Everybody Wants to Go to Heaven But Nobody Wants to Die: Bioethics and the Transformation of Health Care in America
Written By: ,
Date: August 2019
Duration: 12 hours 1 minutes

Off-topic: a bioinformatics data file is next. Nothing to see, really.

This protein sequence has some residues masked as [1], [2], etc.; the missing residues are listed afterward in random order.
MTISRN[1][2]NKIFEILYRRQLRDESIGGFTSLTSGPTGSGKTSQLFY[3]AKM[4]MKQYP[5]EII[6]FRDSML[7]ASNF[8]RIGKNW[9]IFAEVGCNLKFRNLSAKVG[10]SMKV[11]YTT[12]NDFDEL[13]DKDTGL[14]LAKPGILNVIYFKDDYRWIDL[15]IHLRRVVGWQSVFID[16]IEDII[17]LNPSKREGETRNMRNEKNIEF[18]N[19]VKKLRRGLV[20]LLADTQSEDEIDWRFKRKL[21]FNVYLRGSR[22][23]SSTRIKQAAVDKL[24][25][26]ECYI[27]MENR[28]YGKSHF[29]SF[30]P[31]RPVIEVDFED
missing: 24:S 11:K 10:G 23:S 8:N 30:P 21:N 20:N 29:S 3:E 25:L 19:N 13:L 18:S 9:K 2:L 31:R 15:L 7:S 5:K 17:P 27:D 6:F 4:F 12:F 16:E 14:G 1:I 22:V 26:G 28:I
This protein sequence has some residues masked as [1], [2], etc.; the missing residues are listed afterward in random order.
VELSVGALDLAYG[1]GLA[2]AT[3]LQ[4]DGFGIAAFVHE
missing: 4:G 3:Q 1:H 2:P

An incisive examination of bioethics and American healthcare, and their profound affects on American culture over the last sixty years, from two eminent scholars. An eye-opening look at the inevitable moral choices that come along with tremendous medical progress, Everybody Wants to Go to Heaven but Nobody Wants to Die is a primer for all Americans to talk more honestly about health care. Beginning in the 1950s when doctors still paid house calls but regularly withheld the truth from their patients, Amy Gutmann and Jonathan D. Moreno explore an unprecedented revolution in health care and explain the problem with America's wanting everything that medical science has to offer without debating its merits and its limits. The result: Americans today pay far more for health care while having among the lowest life expectancies and highest infant mortality of any affluent nation. Gutmann and Moreno?'incisive, influential, and pragmatic thinkers' (Arthur Caplan)?demonstrate that the stakes have never been higher for prolonging and improving life. From health care reform and death-with-dignity to child vaccinations and gene editing, they explain how bioethics came to dominate the national spotlight, leading and responding to a revolution in doctor-patient relations, a burgeoning world of organ transplants, and new reproductive technologies that benefit millions but create a host of legal and ethical challenges. With striking examples, the authors show how breakthroughs in cancer research, infectious disease, and drug development provide Americans with exciting new alternatives, yet often painful choices. They address head-on the most fundamental challenges in American health care: Why do we pay so much for health care while still lacking universal coverage? How can medical studies adequately protect individuals who volunteer for them? What's fair when it comes to allocating organs for transplants in truly life-and-death situations? A lucid and provocative blend of history and public policy, this urgent work exposes the American paradox of wanting to have it all without paying the price.